The Keough-Naughton Institute for Irish Studies at the University of Notre Dame announces the Seamus Heaney Memorial Lecture on Thursday, August 28th at 4 PM in the Morris Inn on campus. ‘To set the darkness echoing’: in memoriam Seamus Heaney, 1939-2013” will feature a poetry reading by Nuala Ní Dhomhnaill and remarks by John Kelly.
The lecture honors the celebrated Irish poet who was awarded the Nobel Prize in Literature in 1995 “for works of lyrical beauty and ethical depth, which exalt everyday miracles and the living past”.
In his Nobel lecture Heaney credited poetry for its “power to persuade that vulnerable part of our consciousness of its rightness in spite of the evidence of wrongness all around it, the power to remind us that we are hunters and gatherers of values, that our very solitudes and distresses are creditable, in so far as they, too, are an earnest of our veritable human being.”
At the memorial lecture Ní Dhomhnaill, renowned Irish language poet, will read an elegy she wrote for Heaney as well as two of her poems, Mo Mhile Stór and Féar Suaithinseach, which Heaney translated into English. Her accolades include winning the American Ireland Fund Literature Prize, and her work has been translated into multiple languages.
Following Heaney, she was the second holder of the Ireland Professor of Poetry at Trinity College Dublin, University College Dublin and Queen’s University Belfast. She is a past Distinguished Professor of Irish Poetry and Naughton Fellow in the Keough-Naughton Institute for Irish Studies.
John Kelly, Emeritus Research Fellow at St. John’s College, Oxford, has written extensively on 19th and 20th-century literature and is General Editor of The Collected Letters of W. B. Yeats, which is being published in 12 volumes. He has also edited and introduced a 12-volume series of Irish fiction, poetry and essays of the nineteenth century, under the title ‘Hibernia: State and Nation’, and his W. B. Yeats Chronology appeared in 2003. He joins the Keough-Naughton Institute this fall as Distinguished Donald R. Keough Visiting Professor.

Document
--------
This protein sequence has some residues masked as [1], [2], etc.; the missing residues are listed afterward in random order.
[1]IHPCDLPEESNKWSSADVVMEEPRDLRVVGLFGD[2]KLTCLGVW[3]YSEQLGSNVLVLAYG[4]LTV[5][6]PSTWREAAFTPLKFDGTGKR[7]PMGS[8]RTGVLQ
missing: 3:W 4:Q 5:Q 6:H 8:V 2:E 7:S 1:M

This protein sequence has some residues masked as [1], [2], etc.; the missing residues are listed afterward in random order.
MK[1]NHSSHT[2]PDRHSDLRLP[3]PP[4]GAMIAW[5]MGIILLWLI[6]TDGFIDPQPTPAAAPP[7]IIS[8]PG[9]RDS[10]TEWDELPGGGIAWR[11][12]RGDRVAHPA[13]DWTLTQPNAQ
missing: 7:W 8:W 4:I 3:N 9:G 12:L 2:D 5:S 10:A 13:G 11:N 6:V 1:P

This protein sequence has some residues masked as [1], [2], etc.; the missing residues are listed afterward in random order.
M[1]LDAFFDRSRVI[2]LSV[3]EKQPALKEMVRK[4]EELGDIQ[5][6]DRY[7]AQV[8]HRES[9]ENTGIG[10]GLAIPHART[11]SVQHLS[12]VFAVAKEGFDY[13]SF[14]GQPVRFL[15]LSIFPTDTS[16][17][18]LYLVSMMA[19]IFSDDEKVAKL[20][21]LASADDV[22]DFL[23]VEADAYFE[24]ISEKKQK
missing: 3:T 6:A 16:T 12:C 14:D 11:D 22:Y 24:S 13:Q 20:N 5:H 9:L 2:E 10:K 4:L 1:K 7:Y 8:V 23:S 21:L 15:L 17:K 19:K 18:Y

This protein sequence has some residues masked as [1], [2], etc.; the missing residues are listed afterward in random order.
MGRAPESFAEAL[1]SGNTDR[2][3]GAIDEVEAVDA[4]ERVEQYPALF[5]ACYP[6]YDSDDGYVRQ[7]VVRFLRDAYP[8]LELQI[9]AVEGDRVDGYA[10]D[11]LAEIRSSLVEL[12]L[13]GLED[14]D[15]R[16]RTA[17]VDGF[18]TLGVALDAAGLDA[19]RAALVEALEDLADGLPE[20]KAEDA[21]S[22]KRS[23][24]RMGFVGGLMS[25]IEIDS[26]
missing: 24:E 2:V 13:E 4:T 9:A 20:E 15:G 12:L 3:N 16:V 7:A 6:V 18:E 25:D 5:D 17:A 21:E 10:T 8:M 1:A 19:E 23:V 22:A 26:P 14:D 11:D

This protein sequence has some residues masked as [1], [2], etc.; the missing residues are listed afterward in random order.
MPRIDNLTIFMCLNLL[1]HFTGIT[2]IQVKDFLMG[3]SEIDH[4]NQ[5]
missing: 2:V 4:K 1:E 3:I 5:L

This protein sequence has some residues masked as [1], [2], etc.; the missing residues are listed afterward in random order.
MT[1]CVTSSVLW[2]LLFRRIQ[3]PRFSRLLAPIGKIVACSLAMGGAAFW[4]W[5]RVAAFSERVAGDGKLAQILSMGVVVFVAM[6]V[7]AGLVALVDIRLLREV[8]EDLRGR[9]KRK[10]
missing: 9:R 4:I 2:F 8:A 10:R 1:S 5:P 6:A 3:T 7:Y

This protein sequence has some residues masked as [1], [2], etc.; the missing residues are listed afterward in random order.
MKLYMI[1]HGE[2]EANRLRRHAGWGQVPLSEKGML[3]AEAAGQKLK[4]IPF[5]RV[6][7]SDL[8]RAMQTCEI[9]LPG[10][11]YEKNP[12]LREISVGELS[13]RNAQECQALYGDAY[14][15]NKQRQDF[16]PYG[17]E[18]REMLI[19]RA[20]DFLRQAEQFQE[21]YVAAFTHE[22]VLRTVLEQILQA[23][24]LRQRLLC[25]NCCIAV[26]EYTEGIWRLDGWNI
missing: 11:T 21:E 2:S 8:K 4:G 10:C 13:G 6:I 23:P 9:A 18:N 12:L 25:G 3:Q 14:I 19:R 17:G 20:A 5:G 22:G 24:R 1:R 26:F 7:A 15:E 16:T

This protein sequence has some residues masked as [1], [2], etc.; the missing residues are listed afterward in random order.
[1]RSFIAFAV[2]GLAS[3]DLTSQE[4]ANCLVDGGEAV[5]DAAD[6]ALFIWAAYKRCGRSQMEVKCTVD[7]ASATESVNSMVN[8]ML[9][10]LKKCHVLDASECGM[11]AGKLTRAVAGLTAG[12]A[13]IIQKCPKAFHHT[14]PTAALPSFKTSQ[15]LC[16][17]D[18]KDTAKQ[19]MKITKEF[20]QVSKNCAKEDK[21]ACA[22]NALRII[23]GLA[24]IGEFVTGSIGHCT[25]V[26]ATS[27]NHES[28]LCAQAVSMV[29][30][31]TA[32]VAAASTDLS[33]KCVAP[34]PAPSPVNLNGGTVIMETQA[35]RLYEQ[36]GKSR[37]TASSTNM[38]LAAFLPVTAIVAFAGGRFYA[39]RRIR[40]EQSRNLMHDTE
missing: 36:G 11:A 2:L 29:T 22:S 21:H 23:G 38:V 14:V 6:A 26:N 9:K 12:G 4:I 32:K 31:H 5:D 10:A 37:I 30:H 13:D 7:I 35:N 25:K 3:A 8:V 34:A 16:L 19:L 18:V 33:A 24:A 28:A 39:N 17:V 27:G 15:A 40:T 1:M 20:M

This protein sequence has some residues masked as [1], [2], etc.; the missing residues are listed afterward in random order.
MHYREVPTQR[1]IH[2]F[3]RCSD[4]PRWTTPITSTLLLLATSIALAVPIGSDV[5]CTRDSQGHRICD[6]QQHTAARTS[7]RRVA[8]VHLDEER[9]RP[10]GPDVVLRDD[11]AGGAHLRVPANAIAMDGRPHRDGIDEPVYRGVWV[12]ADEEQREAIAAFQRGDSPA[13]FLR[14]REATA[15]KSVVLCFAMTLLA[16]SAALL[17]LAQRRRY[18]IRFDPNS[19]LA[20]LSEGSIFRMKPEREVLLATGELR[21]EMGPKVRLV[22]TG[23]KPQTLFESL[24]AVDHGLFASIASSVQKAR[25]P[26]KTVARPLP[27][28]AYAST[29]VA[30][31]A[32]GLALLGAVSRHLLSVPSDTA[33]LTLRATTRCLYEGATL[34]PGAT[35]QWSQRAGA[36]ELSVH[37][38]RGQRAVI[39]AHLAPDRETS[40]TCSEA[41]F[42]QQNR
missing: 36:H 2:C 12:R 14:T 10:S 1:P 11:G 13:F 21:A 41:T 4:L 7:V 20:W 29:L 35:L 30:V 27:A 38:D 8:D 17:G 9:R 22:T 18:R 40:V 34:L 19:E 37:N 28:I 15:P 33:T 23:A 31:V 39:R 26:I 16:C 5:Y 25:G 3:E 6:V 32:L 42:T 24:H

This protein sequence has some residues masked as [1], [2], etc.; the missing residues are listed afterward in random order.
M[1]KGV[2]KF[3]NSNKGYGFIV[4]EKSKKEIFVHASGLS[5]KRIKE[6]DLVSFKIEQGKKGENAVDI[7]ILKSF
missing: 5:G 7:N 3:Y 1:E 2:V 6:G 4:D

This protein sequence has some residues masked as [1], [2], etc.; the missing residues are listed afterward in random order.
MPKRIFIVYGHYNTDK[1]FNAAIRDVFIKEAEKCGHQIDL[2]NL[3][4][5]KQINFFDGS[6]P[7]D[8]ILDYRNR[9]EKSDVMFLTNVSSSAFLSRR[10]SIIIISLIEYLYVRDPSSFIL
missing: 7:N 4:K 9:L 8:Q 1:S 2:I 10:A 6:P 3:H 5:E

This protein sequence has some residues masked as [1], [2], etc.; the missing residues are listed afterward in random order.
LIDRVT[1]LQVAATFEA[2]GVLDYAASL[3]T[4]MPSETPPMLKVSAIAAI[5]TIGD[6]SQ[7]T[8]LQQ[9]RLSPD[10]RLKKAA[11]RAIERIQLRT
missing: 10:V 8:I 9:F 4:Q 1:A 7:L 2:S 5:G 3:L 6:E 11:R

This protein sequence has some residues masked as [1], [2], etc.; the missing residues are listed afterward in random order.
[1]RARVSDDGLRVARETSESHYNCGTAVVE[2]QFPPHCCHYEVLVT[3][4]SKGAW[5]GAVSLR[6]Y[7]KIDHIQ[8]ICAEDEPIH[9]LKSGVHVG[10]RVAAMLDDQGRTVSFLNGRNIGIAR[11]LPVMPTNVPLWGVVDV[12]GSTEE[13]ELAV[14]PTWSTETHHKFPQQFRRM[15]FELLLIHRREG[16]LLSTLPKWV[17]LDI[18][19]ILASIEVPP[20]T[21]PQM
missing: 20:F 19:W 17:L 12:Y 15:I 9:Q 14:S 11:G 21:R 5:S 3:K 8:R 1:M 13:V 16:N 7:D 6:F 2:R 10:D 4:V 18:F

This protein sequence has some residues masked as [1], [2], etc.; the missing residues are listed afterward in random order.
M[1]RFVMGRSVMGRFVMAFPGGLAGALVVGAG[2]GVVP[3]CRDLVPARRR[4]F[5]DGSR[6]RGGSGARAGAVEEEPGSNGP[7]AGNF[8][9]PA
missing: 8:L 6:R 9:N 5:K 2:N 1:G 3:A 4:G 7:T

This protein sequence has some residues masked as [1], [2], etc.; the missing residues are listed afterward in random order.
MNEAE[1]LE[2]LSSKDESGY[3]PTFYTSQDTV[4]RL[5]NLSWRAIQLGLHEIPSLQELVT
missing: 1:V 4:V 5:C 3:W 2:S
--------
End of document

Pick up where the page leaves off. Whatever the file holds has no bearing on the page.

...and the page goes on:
While difficult to measure his influence, at Heaney’s passing last August, Irish Prime Minister Enda Kenny said, “For us, Seamus Heaney was the keeper of language, our codes, our essence as a people. He belongs with Joyce, Yeats, Shaw and Beckett in the pantheon of our greatest literary exponents.”
Heaney visited Notre Dame in 1994 and 2003, giving poetry readings to overflowing auditoriums. In 2008, University President Rev. John I. Jenkins, C.S.C. awarded Heaney an honorary degree at the Keough-Naughton Centre in Dublin. A lifelong friend of Seamus Deane, the initial Donald and Marilyn Keough Chair of Irish Studies, now Emeritus, the pair met as schoolmates at St. Columb’s College, a Catholic boys grade school in Derry, Northern Ireland.
“It is appropriate for us at the first anniversary of his passing to reflect on the life and work of one the greatest Irish poets who enjoyed a special relationship with the Institute and Notre Dame,” notes Institute Director Christopher Fox.
The lecture is free and open to the public.
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Originally published by irishstudies.nd.edu on August 14, 2014.at